World's Greatest Dad

Originally published on June 22, 2009 | | written by Rebecca Harper

Hulu: Can you tell me a little about Lance Clayton, your character in World's Greatest Dad?
Robin Williams: [He's] a writer with aspirations of writing a novel. He teaches poetry at a small private high school. I think it's a private high school, or maybe a public school that has uniforms. And he has a very kind of tough son who's fairly rough.

Yes, I saw the trailer and clips. He seems like he's pretty difficult.
Yes, I think "difficult" is a better word. Thank you. He requires tough love and I try and give it, but I don't know if I'm working very well at it. Kind of the opposite of Dead Poets Society.

Speaking of, I was going to ask--this isn't the first time you've played a teacher, for instance, you did Dead Poets Society...
This one might be called "Dead Penis Society."

Was your character already a poetry teacher in the script, or is that something you added?
No, no, he was already an English teacher. He has a poetry class that's somewhat popular, but barely holding on, and they're about to shut it down because of school cutbacks. I guess it's the principal who says, "Your class isn't very popular." And I say, "Neither is poetry." But it's the idea that teaching it is kind of an optional class. He loves it, but not many people are attending.

What draws you to these teacher-type roles?
What drew me to this role was working with Bobcat and the father-son relationship. Teacher roles, this one--he's not exactly the most successful teacher. So that's why it's a view of the other side of the coin. He's an unpublished writer, too, so he's got a lot of you know premise envy going on.

In the film, you and your son butt heads over Bruce Hornsby, so I wanted to ask, do you really like Bruce Hornsby?
Actually I do. I really like his music. It's very sweet. I've been listening to it because I've been putting together a CD with some of his songs. I love a lot of his instrumentals especially. They've got a very Southern gentility about them, which I kind of love. The songs are very sweet and, I don't know, they're kind of melancholy when you listen to them. Maybe that's just my state of mind. But I do, I do like him.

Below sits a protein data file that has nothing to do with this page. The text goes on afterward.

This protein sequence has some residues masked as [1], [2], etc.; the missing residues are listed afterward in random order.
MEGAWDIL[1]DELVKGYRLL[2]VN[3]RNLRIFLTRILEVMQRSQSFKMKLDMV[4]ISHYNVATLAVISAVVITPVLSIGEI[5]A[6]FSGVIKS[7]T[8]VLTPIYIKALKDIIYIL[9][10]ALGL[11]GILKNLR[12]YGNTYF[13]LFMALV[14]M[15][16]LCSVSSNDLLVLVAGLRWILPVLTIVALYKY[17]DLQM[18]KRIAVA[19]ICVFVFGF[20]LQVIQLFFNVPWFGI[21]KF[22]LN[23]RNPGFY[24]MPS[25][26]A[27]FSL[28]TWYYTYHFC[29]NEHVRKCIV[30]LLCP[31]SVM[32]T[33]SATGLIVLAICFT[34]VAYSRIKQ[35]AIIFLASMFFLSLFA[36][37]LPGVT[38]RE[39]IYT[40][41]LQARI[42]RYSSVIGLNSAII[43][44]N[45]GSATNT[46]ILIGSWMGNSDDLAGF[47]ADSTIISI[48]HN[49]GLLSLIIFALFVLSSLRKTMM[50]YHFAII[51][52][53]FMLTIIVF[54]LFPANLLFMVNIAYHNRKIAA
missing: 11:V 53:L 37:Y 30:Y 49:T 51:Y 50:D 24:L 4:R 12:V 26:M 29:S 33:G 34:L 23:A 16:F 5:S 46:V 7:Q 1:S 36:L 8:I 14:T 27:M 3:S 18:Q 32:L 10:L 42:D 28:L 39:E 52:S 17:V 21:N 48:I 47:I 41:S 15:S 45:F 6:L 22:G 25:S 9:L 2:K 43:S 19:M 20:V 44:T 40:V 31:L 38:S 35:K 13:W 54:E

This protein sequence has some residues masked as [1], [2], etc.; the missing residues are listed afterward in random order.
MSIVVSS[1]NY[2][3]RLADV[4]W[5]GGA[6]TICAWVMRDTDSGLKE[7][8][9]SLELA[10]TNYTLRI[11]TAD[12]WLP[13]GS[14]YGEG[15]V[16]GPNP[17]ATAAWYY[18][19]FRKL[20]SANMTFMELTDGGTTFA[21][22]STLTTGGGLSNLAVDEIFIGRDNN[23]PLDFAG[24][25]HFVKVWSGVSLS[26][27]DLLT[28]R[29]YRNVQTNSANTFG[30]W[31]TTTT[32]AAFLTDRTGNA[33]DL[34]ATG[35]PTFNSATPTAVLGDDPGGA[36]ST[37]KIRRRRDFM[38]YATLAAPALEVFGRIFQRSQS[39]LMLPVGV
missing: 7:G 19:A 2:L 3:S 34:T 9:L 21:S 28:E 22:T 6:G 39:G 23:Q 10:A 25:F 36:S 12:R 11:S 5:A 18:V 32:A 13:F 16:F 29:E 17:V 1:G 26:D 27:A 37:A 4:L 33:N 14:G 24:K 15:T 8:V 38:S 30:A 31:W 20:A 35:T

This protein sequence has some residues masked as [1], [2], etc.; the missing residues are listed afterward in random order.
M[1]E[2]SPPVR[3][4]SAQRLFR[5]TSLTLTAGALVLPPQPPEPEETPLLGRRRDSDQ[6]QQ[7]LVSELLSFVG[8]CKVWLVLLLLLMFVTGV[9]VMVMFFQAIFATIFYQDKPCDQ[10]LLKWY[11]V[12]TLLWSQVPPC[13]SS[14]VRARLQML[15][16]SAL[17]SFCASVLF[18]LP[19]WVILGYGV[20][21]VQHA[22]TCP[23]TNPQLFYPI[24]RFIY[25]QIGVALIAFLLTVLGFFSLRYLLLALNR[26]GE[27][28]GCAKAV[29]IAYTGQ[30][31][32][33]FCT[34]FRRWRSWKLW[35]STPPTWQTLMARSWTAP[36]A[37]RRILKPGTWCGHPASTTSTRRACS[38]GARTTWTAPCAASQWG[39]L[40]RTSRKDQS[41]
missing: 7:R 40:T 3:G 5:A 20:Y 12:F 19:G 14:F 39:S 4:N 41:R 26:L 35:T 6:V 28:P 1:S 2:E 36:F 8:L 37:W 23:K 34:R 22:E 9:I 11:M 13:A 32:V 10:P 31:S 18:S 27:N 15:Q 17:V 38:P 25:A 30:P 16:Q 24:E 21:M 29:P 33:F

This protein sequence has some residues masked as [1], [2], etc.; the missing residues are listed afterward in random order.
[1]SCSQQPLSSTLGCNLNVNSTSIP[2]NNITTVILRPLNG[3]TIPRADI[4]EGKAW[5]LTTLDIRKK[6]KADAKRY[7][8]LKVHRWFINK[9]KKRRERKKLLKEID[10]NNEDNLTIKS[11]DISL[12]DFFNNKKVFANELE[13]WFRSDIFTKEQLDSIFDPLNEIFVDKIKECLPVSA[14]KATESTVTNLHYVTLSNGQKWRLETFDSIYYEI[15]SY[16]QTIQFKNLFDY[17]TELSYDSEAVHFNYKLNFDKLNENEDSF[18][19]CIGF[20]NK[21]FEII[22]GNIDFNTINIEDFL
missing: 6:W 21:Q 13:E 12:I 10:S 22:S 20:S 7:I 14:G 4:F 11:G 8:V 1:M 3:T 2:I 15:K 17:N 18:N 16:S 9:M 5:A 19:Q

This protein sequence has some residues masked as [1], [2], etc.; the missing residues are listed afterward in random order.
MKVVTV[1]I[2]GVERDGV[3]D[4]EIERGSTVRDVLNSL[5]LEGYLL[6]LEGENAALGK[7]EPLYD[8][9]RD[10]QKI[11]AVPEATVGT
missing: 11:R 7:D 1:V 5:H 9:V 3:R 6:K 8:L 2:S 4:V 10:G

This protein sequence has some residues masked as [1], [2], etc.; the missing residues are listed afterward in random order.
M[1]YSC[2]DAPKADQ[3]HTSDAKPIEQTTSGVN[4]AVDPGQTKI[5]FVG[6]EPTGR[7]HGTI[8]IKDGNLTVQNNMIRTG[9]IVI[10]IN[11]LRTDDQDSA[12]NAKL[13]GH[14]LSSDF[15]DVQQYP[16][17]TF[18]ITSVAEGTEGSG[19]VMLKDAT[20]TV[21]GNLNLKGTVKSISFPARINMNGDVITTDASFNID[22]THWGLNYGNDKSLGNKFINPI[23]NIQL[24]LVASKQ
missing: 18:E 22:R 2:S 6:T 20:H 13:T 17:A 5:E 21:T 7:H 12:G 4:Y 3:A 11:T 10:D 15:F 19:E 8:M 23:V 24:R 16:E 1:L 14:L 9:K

How much of the role was scripted versus what you brought to the character?
It was very well-written. ... There's no percentage. Given the fact that most of the players were friends and family, we're real easy with each other, so we know we can go off on it. Especially the boy playing my son [Daryl Sabara], who's really great at improvising, because we would try stuff and Bob would say, "OK, go a little further," and we did. Which is rare, but when you have a director that you know that well, you feel safe enough to go "Sure, I'll do it. Let's try this."

Do you think Lance is the "World's Greatest Dad?"
Hardly. He's a work in progress. I think he needs a lot of work, but he loves his son dearly and tries to do the best he can. It's nurture versus nature sometimes, and he's trying. Being a single dad, too, he's got a lot going on. But he's a dad, and all that implies. He has flaws, and obviously his son is pretty exacerbating. His son pushes the envelope a lot. [Lance] tries to be loving and kind and supportive, but at the same time going, "You're a prick!"

How long have you known Bobcat?
Oh my god, 30 years, I think.

And what was it like working with him?
Wonderful. He's a really brilliant guy. We have one image of him basically doing that one character he used to do in his standup years. [Makes whining noise.] You know, Bobscratch Goldfarb. But if you've seen his other movie, Sleeping Dogs Lie, you never see him shy away from unusual premises. He's really knowledgeable in film and he's, I think, a very good writer, too. So I think it was a great combination. And also I have total trust in him. Because as a friend, I went, "OK, let's try this." It was one of those movies where it was so simple. It's kind of like working with Gus Van Sant. You don't have to worry about anything, you just do it. We shot in Seattle and that also felt very comfortable because it was supposed to be based in Seattle. We weren't in Vancouver pretending to be L.A.; it's all in Seattle in a sweet, small, strange neighborhood. It felt great to shoot there and be part of this cast of people who, like I said, are mainly friends and family, so it's even more comfortable. It borders on being a documentary that way.